The Takeaway: Lost Gold plays more than the single stroke difference in difficulty that the slope and rating suggest compared to Prospector. With more challenging par 3s, lengthier par 4s, and a 622 yard par 5, Lost Gold provides a stout but fair test. The scenery in and around the course embodies the southwestern look that Arizona has made famous with iconic cactus' of many varieties being featured. In the highly competitive golf world of Arizona, Lost Gold's design and terrain isn't as compelling as Scottdale's elite tracks but counters that with some of the best greens, conditioning, and service you'll find anywhere. Grade B-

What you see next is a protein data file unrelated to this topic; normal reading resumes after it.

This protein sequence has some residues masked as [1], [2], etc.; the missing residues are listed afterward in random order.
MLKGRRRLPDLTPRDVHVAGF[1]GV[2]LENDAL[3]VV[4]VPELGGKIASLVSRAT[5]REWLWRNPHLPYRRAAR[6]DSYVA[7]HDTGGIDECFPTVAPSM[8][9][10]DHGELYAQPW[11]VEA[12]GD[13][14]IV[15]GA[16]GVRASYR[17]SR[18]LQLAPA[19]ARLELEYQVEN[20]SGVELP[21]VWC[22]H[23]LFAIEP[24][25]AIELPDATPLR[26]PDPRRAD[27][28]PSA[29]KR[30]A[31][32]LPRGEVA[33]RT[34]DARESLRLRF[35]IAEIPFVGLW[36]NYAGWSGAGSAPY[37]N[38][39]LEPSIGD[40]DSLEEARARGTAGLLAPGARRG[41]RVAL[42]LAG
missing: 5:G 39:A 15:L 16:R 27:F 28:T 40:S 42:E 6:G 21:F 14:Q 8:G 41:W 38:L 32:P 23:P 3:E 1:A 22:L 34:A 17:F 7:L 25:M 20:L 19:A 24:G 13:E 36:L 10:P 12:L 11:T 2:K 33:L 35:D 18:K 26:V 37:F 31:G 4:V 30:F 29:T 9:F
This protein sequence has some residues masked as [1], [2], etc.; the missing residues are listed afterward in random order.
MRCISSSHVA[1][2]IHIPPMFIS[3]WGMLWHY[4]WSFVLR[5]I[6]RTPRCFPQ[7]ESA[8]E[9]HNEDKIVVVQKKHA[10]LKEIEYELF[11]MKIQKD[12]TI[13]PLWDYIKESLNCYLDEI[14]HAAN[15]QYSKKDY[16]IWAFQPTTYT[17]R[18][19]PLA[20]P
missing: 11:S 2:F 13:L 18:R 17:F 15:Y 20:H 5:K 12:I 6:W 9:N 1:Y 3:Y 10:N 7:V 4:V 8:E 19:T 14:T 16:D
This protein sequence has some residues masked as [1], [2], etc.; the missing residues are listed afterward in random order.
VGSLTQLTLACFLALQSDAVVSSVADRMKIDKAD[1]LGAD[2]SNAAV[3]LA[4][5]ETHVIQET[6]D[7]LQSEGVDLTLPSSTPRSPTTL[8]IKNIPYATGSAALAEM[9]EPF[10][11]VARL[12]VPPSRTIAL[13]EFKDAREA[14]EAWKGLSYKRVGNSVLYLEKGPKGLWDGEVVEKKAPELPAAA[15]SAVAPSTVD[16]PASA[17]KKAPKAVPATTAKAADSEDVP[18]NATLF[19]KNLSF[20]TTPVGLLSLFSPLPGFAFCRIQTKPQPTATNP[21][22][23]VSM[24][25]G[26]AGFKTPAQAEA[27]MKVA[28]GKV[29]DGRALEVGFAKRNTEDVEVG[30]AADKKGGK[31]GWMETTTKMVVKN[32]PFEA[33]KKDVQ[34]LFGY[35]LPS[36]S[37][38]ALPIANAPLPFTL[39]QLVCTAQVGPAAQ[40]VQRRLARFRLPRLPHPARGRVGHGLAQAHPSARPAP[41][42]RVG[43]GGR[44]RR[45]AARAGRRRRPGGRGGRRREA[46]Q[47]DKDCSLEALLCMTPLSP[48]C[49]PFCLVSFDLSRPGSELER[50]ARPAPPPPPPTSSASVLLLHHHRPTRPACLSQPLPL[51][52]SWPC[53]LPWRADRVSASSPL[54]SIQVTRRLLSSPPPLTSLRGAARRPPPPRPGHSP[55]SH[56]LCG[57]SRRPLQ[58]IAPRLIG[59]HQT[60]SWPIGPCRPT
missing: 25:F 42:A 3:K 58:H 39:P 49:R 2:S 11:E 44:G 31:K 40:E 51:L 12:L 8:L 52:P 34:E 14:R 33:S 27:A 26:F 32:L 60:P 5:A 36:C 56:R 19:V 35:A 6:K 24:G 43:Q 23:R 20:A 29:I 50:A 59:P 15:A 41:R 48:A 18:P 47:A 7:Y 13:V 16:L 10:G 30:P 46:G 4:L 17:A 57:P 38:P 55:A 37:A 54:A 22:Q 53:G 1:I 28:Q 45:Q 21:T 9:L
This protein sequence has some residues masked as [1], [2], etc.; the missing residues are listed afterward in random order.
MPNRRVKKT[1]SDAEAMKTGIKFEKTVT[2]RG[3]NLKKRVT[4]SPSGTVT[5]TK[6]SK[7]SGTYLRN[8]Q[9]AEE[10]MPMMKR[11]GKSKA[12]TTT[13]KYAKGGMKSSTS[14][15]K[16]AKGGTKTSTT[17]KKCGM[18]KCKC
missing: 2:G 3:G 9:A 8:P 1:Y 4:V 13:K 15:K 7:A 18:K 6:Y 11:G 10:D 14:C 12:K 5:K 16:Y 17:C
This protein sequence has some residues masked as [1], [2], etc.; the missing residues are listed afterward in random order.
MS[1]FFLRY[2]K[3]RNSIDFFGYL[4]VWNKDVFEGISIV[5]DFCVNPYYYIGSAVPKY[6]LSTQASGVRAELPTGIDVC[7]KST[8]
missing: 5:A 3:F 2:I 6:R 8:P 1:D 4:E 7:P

Designer: Jack Nicklaus and Jack Jr. in 1999
Phone Number: (480) 983-1411
Course Website: Official Website - Visit Superstition Mountain Golf Club (Lost Gold)'s official website by clicking on the link provided.
Directions: Get here! - 8000 E. Club Village Dr., Superstition Mountain, AZ
Accolades: Newer and more challenging of the two Nicklaus courses found at Superstition Mountain.